When Star Citizen hit $49 million in crowdfunding, Cloud Imperium Games founder Chris Roberts said he wanted more . So we gave it to him ! But now, with more than $51 million sitting in the bank, Roberts has decided it's time to ease up a bit: Continued funding is still required, but it's going to be de-emphasized somewhat as part of an effort to make the project friendlier and more accessible to newcomers.
In his most recent " Letter From the Chairman ," Roberts said he'd spoken to a lot of people at the recently-completed Gamescom who were aware of Star Citizen but hadn't backed it, not because they didn't like the idea but because "they simply did not understand how to get started."
"We've been taking for granted the fact that our existing backers understand the project so well. Many of you have been with us for eighteen months and understand the nature of the lore we put out, or our process for involving the community in pre-alpha modules," he wrote. "But to gamers just discovering the project, it's overwhelming!"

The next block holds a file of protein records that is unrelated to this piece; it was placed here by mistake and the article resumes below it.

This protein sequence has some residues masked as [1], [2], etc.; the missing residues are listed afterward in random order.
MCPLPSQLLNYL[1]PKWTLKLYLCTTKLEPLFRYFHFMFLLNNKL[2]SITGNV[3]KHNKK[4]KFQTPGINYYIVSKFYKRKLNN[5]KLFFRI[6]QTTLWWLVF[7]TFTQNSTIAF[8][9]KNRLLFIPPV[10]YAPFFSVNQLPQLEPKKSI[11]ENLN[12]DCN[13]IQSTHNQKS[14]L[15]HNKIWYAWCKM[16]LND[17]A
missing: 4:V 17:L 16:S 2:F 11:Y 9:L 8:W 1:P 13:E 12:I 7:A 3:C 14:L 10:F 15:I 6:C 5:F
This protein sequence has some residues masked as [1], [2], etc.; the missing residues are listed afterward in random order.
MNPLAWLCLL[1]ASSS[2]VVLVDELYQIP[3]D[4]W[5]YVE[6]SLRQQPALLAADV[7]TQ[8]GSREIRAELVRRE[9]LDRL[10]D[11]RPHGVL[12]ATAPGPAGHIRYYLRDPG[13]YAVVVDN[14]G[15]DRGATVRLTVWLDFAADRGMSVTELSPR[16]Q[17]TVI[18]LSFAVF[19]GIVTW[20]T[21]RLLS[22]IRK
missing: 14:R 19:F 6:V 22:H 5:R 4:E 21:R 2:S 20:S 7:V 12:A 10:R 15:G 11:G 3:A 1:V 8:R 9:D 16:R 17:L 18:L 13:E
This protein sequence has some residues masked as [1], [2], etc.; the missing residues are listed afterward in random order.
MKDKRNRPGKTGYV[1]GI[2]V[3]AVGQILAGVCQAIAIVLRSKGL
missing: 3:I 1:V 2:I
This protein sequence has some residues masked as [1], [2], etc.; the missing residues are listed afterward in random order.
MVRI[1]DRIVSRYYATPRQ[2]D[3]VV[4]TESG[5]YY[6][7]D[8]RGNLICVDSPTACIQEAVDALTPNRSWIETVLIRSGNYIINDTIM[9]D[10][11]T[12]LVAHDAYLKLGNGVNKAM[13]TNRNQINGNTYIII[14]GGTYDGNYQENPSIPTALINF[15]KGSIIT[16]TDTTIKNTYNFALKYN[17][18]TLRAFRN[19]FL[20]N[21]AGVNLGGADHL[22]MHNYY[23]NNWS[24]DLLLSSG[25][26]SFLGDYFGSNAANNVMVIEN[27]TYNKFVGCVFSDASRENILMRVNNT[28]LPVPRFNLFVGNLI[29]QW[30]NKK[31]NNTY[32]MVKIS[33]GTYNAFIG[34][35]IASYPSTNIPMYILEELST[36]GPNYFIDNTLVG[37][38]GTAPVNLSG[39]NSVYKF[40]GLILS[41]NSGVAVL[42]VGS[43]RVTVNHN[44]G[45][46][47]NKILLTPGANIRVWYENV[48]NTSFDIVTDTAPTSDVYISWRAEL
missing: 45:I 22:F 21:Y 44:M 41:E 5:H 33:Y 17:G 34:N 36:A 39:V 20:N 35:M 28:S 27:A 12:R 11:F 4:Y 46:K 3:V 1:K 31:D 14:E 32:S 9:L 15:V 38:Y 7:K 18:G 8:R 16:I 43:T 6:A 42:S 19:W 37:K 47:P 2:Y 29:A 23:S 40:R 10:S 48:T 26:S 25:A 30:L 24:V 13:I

In order to make the experience less intimidating, the crowdfunding counter on the front page will be replaced with new kinds of goals, including stretch goals based on the number of active players, number of Vanduul killed and number of bugs reported.
"There are several reasons for this, but the biggest one is Star Citizen isn't just about making millions of dollars. While continued funding is necessary to build Star Citizen at the current level of AAA fidelity and no compromises, the first experience for new people should be about the game and universe, not about how much money we've raised," Roberts wrote. "Backers do a whole lot more than just buy new ships. You are our eyes and ears; you sell the project to other gamers better than any ad campaign ever could, your design ideas, expand our scope and your bug reports help us make a smoother game."
Despite the change, two conventional crowdfunding stretch goals remain on the table: The BB-12 Manned Maneuvering Unit at $52 million and an Independent Arbitrator's Guild at $53 million. Both will presumably be met with ease.